This is the second time virtual shows and livestreams – recorded at music venues without fans in attendance – have been cancelled. After coming back to life last year, virtually, venues were forced to close again this past January when the city went into lockdown. But they had started back up when Ontario returned to the “grey zone.”
Now, they’re once again forced to stop operating.
There was some initial confusion about what the new restrictions, which come into effect on April 3 at 12:01 am, would mean for performance venues. They were listed as “closed,” but did that mean for in-person shows, as has been the case for most of the pandemic, or also for recorded and livestreamed concerts with no fans?
After a day of back-and-forth with the Ministry of Heritage, Tourism, Sport and Culture Industries, Erin Benjamin of the Canadian Live Music Association (CLMA) confirms that livestream shows are disallowed once again.
The emergency measures do contain a whole section on “media industries” that says “sound recording, production, publishing and distribution businesses” is allowed, as is filmed production with less than 50 performances – but, as in January, this only applies to film and TV production and not music.
“While [the “media production” section] looks like us, once again, it is not us,” Benjamin wrote in an email to CLMA members, many of whom are waiting to find out if they can operate.
“This is the spirit of the legislation… film yes, livestreaming music from venues, no. Can a film/production crew film live music for future broadcast in a closed live music venue? Yes. Can you do the same in your own venue based on the legislation? No.”
There has been a push among live music operators to reclassify music venues filming without an audience. Last time, one of the major differences was that film and TV production had widespread COVID-19 testing, something that is too expensive for many struggling live music operations to implement.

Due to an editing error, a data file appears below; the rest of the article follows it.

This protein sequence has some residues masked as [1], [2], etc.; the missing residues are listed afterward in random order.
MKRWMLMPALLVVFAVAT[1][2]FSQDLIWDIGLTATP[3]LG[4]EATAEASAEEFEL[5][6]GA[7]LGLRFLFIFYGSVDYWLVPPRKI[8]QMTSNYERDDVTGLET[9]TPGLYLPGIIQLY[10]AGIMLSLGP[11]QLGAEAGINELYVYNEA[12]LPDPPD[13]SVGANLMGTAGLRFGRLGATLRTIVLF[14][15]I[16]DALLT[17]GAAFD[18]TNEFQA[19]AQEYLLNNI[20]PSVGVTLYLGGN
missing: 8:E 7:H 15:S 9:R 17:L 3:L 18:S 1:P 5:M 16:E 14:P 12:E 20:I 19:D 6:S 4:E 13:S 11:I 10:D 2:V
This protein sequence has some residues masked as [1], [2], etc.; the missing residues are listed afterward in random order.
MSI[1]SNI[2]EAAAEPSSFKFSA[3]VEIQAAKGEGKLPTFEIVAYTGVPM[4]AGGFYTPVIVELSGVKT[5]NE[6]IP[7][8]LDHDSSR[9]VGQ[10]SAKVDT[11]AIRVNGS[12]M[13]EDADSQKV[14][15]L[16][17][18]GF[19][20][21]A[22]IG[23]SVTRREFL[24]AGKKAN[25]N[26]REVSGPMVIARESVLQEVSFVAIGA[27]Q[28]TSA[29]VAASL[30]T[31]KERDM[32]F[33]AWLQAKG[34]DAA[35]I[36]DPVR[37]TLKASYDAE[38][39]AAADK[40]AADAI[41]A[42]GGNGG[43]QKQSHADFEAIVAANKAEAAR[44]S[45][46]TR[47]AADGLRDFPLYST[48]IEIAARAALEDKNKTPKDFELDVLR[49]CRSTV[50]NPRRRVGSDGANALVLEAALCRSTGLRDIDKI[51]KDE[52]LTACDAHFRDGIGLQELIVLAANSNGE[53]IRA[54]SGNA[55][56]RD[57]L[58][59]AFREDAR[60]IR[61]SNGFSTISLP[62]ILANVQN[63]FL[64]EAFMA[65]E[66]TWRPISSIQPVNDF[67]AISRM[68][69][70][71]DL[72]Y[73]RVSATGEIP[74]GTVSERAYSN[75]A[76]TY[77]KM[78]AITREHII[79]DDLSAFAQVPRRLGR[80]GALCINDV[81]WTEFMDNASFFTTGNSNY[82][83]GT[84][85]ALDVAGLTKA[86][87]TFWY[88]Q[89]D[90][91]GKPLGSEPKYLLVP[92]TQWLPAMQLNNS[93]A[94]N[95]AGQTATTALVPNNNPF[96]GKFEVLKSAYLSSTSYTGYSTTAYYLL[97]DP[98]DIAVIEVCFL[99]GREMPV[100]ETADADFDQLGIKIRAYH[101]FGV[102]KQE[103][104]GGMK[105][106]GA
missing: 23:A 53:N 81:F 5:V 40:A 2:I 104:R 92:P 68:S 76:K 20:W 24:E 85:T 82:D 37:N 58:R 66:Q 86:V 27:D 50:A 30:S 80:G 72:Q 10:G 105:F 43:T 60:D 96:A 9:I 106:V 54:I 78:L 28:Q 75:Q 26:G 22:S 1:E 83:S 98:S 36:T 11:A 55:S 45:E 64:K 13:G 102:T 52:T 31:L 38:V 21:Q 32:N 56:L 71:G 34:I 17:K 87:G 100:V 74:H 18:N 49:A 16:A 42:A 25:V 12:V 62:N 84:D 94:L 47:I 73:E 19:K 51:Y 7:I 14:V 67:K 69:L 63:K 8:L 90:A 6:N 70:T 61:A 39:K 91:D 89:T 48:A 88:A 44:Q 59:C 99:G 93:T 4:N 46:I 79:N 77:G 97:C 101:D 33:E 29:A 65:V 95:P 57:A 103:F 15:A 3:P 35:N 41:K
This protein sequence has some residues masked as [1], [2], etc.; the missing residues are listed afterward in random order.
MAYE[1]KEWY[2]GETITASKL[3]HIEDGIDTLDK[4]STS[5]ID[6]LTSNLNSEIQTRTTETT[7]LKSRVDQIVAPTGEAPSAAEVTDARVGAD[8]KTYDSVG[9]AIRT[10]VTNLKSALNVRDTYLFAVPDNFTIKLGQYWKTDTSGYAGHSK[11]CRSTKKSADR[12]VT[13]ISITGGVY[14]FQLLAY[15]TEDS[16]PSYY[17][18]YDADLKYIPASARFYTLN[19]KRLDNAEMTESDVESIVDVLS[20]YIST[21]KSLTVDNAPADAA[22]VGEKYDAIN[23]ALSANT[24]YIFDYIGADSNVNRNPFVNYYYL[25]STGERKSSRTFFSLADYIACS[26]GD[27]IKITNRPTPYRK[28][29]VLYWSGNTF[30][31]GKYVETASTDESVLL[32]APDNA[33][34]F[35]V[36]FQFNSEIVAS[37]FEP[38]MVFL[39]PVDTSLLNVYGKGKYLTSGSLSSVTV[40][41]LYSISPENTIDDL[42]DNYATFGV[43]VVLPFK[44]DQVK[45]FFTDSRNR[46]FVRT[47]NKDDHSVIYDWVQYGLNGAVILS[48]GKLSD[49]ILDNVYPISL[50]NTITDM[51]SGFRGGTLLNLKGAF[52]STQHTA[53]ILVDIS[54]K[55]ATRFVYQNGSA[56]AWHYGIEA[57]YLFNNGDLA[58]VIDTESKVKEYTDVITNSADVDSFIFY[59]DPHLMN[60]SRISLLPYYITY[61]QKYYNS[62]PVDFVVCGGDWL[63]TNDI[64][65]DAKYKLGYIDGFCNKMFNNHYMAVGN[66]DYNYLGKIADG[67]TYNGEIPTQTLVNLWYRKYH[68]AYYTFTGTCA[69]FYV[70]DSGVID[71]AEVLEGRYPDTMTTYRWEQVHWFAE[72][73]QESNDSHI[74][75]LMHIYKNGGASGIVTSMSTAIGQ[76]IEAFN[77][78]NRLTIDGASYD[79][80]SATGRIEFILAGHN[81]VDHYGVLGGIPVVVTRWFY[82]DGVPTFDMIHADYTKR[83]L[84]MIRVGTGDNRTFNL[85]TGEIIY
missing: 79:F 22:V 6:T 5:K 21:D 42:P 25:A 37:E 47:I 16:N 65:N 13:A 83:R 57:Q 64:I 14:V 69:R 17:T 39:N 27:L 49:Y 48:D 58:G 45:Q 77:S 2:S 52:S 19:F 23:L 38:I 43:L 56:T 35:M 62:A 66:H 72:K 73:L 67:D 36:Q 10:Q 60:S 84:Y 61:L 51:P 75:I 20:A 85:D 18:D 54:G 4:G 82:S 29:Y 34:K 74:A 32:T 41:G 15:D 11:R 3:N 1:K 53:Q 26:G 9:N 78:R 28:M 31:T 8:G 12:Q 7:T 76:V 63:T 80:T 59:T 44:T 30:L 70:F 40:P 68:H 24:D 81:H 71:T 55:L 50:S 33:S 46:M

“There is no question that our ability to keep people safe, and the importance of livestreaming from music venues for our members, has been either overlooked or misunderstood – or both – by public health officials despite best efforts for the past many months,” wrote Benjamin. “We know how much effort you have all made to keep people safe, pivot and find ways to survive. Not just in Ontario, but across the country.”
Horseshoe postpones livestream series to May
Doug Ford announced the measures today, and with little clarity over what they meant for music venues, many are now scrambling before a long weekend to make new arrangements for virtual concerts.
“At the Horseshoe, Lee’s, Collective Concerts, we see both sides of the government conundrum on public safety in this pandemic,” says Horseshoe and Collective Concerts owner Jeff Cohen in an email to NOW. “We don’t want to be contributing to an infection count. We don’t want to put any of the artists who get on that stage, or our co-workers, put in harm’s way, period.
“On the other hand, if we are following the same protocols used in any local Ontario sound studio or video shoot, and non-essential retail can open, we’re not sure why we can’t continue to livestream. They are closed sets, not open to the public. Right now we’re not performing arts spaces – we’ve pivoted to being de facto video/sound studios.
“Sometimes governments just pick winners and losers and live music venues always seem to come up on the losing end. Every time we are proactive and confirm a series of shows, it’s inevitable they will get moved, postponed or cancelled. As both owners and artistic programmers, it’s just uber frustrating. We feel beaten up.”
The City of Toronto’s City Hall Live Spotlight series, which are filmed in performance spaces across the city to support struggling venues, was already postponed once before launching belatedly last month. But the shows announced so far have already been shot, so the series will continue until at least April 15 (though some nights will now have one set instead of two).
Shows shot in performers’ individual dwellings are still allowed.
As for concerts and performances shot in Toronto venues, keep an eye on the calendar to see if and when shows will be happening.
Richard has covered Toronto’s music scene for over a decade. He was once called a “mush-brained millennial blogger” by a Grammy-nominated singer/songwriter and “actually a pretty good guy” by a Juno-nominated director.